Handheld dynamic mic with a cardioid pattern
These mics make up the majority of a toolkit for live engineers and home recordists. Their cardioid polar response pattern means they only pick up the signal you point them at and can handle high SPL – so are well-suited for a loud drum kit, amplifier or vocal.
They capture a true recording of what they’re used for, and little movements can help you refine sound in a big way.
Dynamic mics come in a variety of shapes and sizes, but the most useful specifically are the hand-held style, like a Shure SM57 or SM58, sE Electronics V3 or V7 to name a few. These can be used on any and every source, and are perfect for close miking for total control.
You’ll likely find that a trust dynamic mic will be your long-term companion in your recording journey. Grammy-winning multi-instrumentalist and producer Jacob Collier told us that his first microphone, an SM58, remains a staple of his mic collection. “There are certain things that keep you grounded,” he said. “And for me in my musical life, the one microphone that’s never left my arsenal from day one is my Shure SM58.”
While dynamic mics can handle the close-up recordings, a pair of condensers can capably capture ambience and room sound.
A stereo pair of condensers
Two condenser microphones technically pushes this list beyond five mics but it’ll pay dividends to have a matched pair of mics as you explore stereo recording techniques.
The right pair of small diaphragm condenser mics can act as drum overheads or room mics for any source, even as a little room sound and distance for a vocal that’s being captured mostly by a closer microphone. As you upgrade your collection, these condensers can still be used for sources that need high detail like ride cymbals or hi-hats.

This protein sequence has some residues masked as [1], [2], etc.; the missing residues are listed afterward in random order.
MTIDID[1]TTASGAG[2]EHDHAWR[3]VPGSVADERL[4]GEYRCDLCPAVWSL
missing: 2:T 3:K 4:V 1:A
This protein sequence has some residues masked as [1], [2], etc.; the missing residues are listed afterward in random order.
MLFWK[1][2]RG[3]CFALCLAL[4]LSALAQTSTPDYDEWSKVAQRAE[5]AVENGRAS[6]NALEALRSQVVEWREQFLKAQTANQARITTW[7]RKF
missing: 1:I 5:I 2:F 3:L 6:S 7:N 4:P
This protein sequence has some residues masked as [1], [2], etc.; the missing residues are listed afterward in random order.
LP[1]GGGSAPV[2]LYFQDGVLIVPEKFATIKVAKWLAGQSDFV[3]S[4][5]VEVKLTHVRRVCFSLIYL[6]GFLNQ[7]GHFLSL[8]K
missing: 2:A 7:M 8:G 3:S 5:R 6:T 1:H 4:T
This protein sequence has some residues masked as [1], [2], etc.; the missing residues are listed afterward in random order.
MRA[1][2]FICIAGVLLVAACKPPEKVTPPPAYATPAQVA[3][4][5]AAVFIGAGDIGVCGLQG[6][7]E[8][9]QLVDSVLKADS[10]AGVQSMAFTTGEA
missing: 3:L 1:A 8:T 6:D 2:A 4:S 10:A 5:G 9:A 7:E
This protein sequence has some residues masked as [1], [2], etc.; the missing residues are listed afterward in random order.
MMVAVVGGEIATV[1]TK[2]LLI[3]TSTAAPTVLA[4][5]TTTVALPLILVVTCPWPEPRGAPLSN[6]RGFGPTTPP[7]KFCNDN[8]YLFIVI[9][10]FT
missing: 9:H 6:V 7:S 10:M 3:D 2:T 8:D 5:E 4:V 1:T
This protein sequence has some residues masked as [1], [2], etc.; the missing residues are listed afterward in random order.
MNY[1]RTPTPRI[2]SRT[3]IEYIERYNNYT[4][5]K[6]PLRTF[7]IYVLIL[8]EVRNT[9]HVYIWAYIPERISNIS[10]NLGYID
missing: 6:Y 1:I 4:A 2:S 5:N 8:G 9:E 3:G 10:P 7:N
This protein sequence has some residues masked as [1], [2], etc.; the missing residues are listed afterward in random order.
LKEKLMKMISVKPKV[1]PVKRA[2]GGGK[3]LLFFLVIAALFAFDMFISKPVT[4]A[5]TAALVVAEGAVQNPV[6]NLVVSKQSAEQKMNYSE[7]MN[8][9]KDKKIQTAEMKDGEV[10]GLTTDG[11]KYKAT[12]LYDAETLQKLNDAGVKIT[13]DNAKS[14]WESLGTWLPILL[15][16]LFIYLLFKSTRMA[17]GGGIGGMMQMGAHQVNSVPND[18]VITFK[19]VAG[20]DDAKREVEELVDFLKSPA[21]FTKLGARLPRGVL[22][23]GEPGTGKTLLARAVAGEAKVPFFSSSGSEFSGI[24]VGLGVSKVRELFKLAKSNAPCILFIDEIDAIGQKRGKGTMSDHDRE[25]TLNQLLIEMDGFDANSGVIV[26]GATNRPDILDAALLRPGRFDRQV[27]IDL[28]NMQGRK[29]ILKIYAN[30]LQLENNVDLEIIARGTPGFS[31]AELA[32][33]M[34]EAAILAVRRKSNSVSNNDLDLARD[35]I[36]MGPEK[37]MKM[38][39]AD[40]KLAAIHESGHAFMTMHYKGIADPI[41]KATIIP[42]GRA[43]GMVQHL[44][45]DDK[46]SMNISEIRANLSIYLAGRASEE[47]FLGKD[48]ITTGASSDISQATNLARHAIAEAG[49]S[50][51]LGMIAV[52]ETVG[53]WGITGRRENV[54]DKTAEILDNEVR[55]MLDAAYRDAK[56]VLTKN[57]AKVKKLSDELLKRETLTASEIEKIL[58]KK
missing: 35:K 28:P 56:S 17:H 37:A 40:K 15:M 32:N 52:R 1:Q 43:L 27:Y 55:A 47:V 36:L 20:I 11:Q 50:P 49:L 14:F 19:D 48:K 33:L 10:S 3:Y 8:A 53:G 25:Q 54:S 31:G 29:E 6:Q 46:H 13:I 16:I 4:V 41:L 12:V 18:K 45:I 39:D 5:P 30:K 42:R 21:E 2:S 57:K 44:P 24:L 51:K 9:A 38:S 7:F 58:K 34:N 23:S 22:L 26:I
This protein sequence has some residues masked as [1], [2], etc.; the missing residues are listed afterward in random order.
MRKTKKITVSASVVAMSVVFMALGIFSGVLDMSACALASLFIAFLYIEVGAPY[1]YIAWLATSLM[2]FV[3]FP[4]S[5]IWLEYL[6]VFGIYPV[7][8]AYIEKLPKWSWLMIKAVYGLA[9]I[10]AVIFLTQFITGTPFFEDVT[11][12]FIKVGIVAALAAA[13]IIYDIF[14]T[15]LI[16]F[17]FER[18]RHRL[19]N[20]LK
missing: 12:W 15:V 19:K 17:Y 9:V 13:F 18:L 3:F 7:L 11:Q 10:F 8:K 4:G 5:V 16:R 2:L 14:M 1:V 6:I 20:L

A reliable ribbon mic
Ribbons impart a bit of a niche sound, but adding one to the collection can help you achieve a slicker sound. Their figure-eight configuration provides a nice balance of direct signal and room abience, need little work in a mix thanks to their warm midrange and rolled off high-end. Ribbon mics work by using an unbelievably thin, vibrating ribbon of aluminium to capture soundwaves – but they can be very fragile.
The nature of the ribbon produces a darker tone, swapping detail for harmonically rich overtones. Ribbons can be used as sweet-sounding close mics on guitars, strings or horns, and double as room mics for a darker ambience with the spot mics handling in on those more detailed transients.
The Royer 121 is a classic choice for guitar cabinets, but the Royer 101 or sE VR1 do a stellar job at a more accessible price. The Beyerdynamic M160 is another unique mic in that it’s a hypercardioid ribbon mic, so you’ll only hear what it’s aimed at.
As you become familiar with your mics, you may often lust new mics for very specific sources. This is fine once we’re up and running, but the bread and butter of our mic collection should always be a list of versatile, usable and reliable mics used on every session. We’re at the mercy of our microphones, and in order to keep a session going or our career afloat, we need our tools to be as trusted as we are. These five mic categories will set you off on the right path.